Citizens for Tax Justice helps you tell your Congressfolk to close corporate tax loopholes. What's that, you say? President Obama wants to close corporate tax loopholes, too? Yes, he has said that -- but he has also said he wants to lower the corporate tax rate in exactly the sort of Grand Bargain that's neither grand nor bargain. But this is not the time for "revenue-neutral" approaches to tax reform; this is the time for revenue-raising approaches to tax reform. Times when deficits approach $1.6 billion tend to be times we should look to raise revenue, not lower it. Thankfully, the CTJ tool helps you advocate for just that approach. I don't need to mention, I hope, that our Founders despised the concentration of power, and making sure corporations get taxed properly will surely curb their power, so that our power, the power of the people, may be increased. And what are corporations going to do? Claim high taxes on them will damage the economy? Hello! Look around you, corporations, and despair!
Meanwhile, the aforementioned Mr. Obama still hasn't issued a proposed executive order mandating that corporations doing business with our government disclose their political campaign contributions, but Common Cause helps you push him to do that. I don't think we should underestimate how big this could be -- our government does a lot of business with a lot of people, after all. And with vast majorities opposed to the Supreme Court's Citizens United decision, and vast majorities supporting more disclosure of corporate money in politics, this should be a no-brainer, even if at least one U.S. Chamber of Commerce hack has said that "all options are on the table" in fighting the proposed executive order, a phrase you may remember from our national debate over whether the President should nuke Iran if given the chance. Mr. Obama might actually follow through with this, but that doesn't mean you shouldn't push him to do so.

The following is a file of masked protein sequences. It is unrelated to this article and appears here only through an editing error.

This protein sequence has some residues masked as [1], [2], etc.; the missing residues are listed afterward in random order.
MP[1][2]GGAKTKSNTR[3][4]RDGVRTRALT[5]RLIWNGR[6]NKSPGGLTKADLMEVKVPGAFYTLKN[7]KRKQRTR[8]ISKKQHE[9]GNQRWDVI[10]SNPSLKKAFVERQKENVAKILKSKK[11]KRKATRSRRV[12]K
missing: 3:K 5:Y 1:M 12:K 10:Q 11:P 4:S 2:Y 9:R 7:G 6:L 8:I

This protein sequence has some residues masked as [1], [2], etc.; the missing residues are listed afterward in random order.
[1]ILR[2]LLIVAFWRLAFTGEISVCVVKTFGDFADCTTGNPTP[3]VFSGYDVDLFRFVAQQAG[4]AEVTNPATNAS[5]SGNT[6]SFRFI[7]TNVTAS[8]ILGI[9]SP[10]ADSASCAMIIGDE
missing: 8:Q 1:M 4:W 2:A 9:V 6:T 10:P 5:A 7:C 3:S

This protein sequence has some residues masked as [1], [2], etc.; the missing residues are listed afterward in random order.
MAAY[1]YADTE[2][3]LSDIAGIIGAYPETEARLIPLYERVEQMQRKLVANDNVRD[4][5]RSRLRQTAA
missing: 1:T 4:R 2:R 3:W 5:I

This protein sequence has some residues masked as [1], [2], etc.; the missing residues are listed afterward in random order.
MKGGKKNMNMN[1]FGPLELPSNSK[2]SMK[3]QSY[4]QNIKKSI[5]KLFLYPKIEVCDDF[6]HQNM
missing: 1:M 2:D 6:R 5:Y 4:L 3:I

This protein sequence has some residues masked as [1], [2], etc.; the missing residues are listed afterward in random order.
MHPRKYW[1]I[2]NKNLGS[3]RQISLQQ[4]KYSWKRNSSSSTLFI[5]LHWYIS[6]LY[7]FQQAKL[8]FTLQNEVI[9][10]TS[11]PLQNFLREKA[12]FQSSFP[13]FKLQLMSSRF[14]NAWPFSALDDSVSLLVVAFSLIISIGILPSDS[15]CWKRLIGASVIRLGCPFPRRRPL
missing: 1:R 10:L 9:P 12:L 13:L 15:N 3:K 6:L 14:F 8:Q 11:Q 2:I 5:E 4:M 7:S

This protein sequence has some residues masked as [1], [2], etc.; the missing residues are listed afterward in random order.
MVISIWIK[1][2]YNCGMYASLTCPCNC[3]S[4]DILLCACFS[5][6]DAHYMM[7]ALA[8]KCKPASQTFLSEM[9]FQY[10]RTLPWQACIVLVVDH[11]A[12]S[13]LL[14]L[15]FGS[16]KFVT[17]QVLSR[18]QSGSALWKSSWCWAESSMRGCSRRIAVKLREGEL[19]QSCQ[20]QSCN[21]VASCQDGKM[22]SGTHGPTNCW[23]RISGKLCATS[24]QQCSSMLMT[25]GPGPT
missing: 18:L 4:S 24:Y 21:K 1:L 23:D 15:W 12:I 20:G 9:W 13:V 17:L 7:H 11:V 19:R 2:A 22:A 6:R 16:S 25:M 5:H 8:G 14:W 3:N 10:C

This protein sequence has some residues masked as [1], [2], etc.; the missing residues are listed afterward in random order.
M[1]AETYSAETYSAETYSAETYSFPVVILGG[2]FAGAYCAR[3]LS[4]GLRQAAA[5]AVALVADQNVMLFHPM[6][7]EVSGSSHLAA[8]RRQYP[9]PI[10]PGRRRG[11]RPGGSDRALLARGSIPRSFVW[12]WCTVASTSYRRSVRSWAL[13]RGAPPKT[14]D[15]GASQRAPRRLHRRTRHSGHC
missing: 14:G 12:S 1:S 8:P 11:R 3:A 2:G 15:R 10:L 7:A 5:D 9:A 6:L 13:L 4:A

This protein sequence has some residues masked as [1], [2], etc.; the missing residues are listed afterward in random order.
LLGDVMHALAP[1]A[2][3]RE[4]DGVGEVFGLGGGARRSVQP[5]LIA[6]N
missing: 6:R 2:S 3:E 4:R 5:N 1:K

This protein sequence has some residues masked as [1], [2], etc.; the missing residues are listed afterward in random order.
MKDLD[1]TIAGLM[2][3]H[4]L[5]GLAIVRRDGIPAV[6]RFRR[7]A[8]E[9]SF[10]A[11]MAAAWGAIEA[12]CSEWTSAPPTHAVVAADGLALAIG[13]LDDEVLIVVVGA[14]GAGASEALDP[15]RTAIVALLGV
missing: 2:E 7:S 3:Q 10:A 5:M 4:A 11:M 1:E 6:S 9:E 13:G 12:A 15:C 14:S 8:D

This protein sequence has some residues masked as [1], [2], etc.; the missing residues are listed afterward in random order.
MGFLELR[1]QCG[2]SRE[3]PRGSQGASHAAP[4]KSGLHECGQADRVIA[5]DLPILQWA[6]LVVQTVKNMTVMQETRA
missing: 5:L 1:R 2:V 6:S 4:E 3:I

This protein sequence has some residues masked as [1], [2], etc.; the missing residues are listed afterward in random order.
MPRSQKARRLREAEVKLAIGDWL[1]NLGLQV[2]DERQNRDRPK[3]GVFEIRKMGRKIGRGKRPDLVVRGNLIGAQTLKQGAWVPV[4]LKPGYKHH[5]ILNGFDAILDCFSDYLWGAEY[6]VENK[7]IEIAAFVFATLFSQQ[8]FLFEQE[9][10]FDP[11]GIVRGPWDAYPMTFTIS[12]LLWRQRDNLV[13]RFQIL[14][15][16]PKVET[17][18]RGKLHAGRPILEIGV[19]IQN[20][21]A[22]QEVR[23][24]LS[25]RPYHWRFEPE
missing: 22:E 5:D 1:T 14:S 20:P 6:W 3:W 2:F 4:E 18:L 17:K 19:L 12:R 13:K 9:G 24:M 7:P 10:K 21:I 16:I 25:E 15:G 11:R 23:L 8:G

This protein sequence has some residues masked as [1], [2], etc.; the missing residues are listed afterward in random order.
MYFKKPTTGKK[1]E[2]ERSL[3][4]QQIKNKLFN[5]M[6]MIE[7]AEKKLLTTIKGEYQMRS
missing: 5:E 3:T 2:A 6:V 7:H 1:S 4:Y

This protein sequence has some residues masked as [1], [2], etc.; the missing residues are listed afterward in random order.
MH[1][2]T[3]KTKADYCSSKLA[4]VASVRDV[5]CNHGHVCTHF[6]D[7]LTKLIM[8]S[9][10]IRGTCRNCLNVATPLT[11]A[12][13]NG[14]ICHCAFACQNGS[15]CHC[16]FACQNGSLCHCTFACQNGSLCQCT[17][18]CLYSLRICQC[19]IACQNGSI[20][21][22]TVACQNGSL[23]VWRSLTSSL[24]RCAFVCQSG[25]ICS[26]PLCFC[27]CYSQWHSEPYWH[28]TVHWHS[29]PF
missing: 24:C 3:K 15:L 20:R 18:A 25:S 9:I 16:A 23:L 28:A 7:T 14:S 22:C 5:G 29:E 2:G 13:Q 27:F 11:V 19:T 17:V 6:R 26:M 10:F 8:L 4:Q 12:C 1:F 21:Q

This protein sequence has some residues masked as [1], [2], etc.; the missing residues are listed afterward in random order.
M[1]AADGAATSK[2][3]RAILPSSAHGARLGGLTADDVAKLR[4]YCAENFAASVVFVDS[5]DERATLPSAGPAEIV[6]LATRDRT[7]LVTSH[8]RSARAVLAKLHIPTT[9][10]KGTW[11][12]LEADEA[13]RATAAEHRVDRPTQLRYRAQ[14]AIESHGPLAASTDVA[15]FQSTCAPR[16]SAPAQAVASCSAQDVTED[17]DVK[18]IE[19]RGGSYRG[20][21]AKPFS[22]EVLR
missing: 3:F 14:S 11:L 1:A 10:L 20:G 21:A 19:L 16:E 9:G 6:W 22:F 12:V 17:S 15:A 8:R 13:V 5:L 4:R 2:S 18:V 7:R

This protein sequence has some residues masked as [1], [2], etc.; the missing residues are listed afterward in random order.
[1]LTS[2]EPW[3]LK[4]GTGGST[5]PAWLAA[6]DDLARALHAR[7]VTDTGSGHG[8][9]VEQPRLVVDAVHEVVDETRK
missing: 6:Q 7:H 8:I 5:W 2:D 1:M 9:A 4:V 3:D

Finally, you know all about those dadgum e-books, right, that you can read on your Kindle and Nook and whatnot? Well, now the big corporations are trying to use them to scam us, ahem, maximize their profits. HarperCollins (owned by the News Corporation, naturally) would like to force libraries to buy "copies" of e-books that actually self-destruct after the 26th person reads it. I guess they think libraries are as rich as corporations! Think of a library having to buy the same book over and over again -- then think of all the huge corporate publishing houses that might follow HarperCollins's lead. That sounds like a plan for destroying all public libraries to me. So change.org provides a petition telling HarperCollins to cut their shenanigans. (Lookee here, that petition got started by a local boy!) You'll be pleased to know that libraries across the land are already boycotting HarperCollins over their new policy, but the big corporations need to hear from us, too. If nothing else, they hate bad PR.